Vikings

The Vikings Will Have Trouble Replacing Michael Pierce If His Injury Persists

Credit: Jeremy Brevard-USA TODAY Sports

The sunny outlook for the Minnesota Vikings’ defense had a cloud cast over it Monday when Ian Rapoport reported that nose tackle Michael Pierce injured his calf while training. A story from the Star Tribune later indicated that Pierce could miss two weeks of training camp, which would almost certainly keep him out of the first preseason game on Aug. 14.

The Vikings and their fans have to be getting antsy to see a player who may be one of the five most important pieces to the defense thanks to his imposing size. It’s now been over 18 months since Pierce played football after sitting out last year due to COVID concerns, and now he may not suit up until the regular season at the earliest.

A minor calf injury may not raise red flags for many players, but concerns over Pierce are valid. Not only because leg injuries are troublesome for big linemen. Or that he dealt with lower-body issues in the 2019 season. Or that Danielle Hunter‘s allegedly minor injury turned into season-ending surgery last year. Beyond that, there is no one else like Pierce on the Vikings’ defense. Replacing a skilled 340 lb. man who is relatively athletic for his size is not a matter of plumbing the depths of free agency or elevating players from the bottom of the roster. If it was, the Vikings would have done it more effectively last year. Instead, they were left rudderless on their defensive line with an ill-suited rotation that struggled mightily to stop the run.

Shamar Stephen, Armon Watts, and Jaleel Johnson — three former Day 3 picks with below-average pass-rushing tools — were overmatched throughout last season as opponents recorded the sixth-most rushing yards in the league. If fact, opponents were almost as effective on the ground as the Vikings’ offense with its run-first offensive mindset and Dalvin Cook carrying the ball. Minnesota recorded 2,283 ground yards and 20 touchdowns last year compared to adversaries’ 2,151 yards and 19 touchdowns.

Head coach Mike Zimmer’s determination to maintain the run defense was demonstrated by signing Pierce as an apples-to-apples replacement for Linval Joseph, who left in free agency after the 2019 season. Zimmer and the front office doubled down this offseason, signing another run-stopping specialist, Dalvin Tomlinson, who has graded out as a top-30 run-stopper all four years of his career, per Pro Football Focus.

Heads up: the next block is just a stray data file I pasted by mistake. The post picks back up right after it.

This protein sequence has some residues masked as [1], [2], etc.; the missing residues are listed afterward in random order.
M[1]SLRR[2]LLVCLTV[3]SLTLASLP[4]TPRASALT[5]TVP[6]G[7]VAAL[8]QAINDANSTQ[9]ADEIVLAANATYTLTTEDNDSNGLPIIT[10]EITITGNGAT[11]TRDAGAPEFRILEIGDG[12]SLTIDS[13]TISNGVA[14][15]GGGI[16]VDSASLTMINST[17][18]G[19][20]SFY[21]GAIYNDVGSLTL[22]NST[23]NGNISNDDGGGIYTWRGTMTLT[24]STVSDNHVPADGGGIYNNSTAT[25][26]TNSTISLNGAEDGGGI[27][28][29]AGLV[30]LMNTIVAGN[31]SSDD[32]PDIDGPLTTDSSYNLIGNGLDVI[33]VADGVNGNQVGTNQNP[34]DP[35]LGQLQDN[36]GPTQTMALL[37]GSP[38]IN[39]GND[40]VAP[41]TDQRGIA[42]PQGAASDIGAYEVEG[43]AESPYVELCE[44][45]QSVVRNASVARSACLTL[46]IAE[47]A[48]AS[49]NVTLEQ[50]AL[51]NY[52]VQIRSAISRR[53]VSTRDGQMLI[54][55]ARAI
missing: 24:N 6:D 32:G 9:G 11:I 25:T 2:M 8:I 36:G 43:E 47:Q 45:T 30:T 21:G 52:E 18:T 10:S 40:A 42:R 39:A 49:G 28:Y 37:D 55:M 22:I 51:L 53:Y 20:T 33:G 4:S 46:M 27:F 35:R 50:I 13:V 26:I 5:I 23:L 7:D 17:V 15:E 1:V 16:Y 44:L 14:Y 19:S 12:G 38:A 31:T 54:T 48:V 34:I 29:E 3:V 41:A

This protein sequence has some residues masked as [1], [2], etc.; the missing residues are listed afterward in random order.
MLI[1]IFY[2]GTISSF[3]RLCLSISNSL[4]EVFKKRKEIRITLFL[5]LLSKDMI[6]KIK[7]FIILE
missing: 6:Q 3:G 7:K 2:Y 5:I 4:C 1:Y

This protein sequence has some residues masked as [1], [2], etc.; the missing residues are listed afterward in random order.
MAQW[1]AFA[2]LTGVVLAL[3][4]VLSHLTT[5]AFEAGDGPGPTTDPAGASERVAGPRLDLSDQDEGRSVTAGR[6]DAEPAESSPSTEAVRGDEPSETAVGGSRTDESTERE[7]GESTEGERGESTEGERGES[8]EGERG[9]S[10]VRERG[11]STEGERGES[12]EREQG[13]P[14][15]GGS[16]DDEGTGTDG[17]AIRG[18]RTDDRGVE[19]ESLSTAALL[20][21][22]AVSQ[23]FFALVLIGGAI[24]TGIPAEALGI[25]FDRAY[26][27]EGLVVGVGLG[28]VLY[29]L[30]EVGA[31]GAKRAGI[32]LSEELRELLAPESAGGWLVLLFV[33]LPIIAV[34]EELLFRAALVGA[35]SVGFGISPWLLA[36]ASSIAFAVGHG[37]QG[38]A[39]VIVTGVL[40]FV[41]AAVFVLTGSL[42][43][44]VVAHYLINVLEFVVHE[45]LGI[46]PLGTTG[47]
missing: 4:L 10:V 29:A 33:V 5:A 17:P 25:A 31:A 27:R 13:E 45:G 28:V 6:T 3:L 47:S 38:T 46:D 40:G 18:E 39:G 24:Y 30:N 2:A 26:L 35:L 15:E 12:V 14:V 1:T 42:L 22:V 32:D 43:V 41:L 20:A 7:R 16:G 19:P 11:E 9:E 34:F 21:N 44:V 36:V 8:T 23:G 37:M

With Tomlinson in tow, the Vikings are unquestionably better equipped to handle a lengthy absence from Pierce. But that doesn’t mean they can replace him.

The Pierce-Tomlinson tandem was ostensibly designed to repel teams from even considering run plays between the tackles. Minnesota was counting on their nearly 700 lbs. of girth to keep opponents one dimensional, even if it meant sacrificing some pass-rushing prowess in the process. Without Pierce, the Vikings can’t fulfill that vision.

And a unique vision it is. As defensive lines across the league trend smaller and faster, the Vikings went bigger. Ironically, it’s the type of defensive line that would give Minnesota’s offensive line fits and probably will during training camp. Some may question the strategy of lowering pressure potential in the name of run-stuffing, but at minimum, the Vikings’ plan will give opponents a challenging puzzle to solve.

That is, if Minnesota gets Pierce and Tomlinson on the field.

If Pierce misses time, Sheldon Richardson will be a suitable fill-in with a near-decade-long track record of getting after quarterbacks. That’s a nice ace in the hole the Vikings found in free agency in mid-June — and Richardson may produce more pressure than Pierce even if he’s recently struggled against the run. But Minnesota assembled the two big bodies for a reason: to make sure last year’s regression doesn’t become a trend.

Zimmer has wanted a big body over the center every year of his head coaching career. Joseph was the team’s foundational nose tackle from 2014-19, and Pierce’s immediate acquisition shows Zimmer’s desperation to have that type of player. In Joseph’s six years on the roster, opponents never averaged better than 4.3 yards per carry in a season. Minnesota was second-best in the league at stopping third-and-short running plays, behind only the Seattle Seahawks.

The Vikings see Pierce as being on a Joseph-like trajectory: in his prime at age 28 and ready to develop his game even further under defensive line guru Andre Patterson.

“Before I even signed here, coach [Patterson] told me how he progressed Linval,” Pierce said in April, “and he’s been a great run-stopper, but he also got to the passer. We’ve got Jared Goff in this division, we’ve got Aaron Rodgers in this division – it’s imperative that you get to the passer. So bringing Dalvin [Tomlinson] in, he’s done a great job as a nose guard of getting to the passer. That’s something that I always desperately wanted to improve. I think my power is great and I have quickness and all that stuff, but for me, it’s putting those pieces together and progressing my game forward.”

Pierce getting to the passer and being a run-stopping force is a tantalizing thought. Vikings fans won’t be able to salivate just yet, though. Pierce will start training camp on the shelf, and Zimmer’s vision of a mammoth defensive line will have to wait a little longer.

Sam Ekstrom covers the Vikings with colleague Matthew Coller at Purple Insider. Check out the Purple Insider Podcast here and consider subscribing to the Purple Insider newsletter for daily Vikings news from credentialed reporters. 

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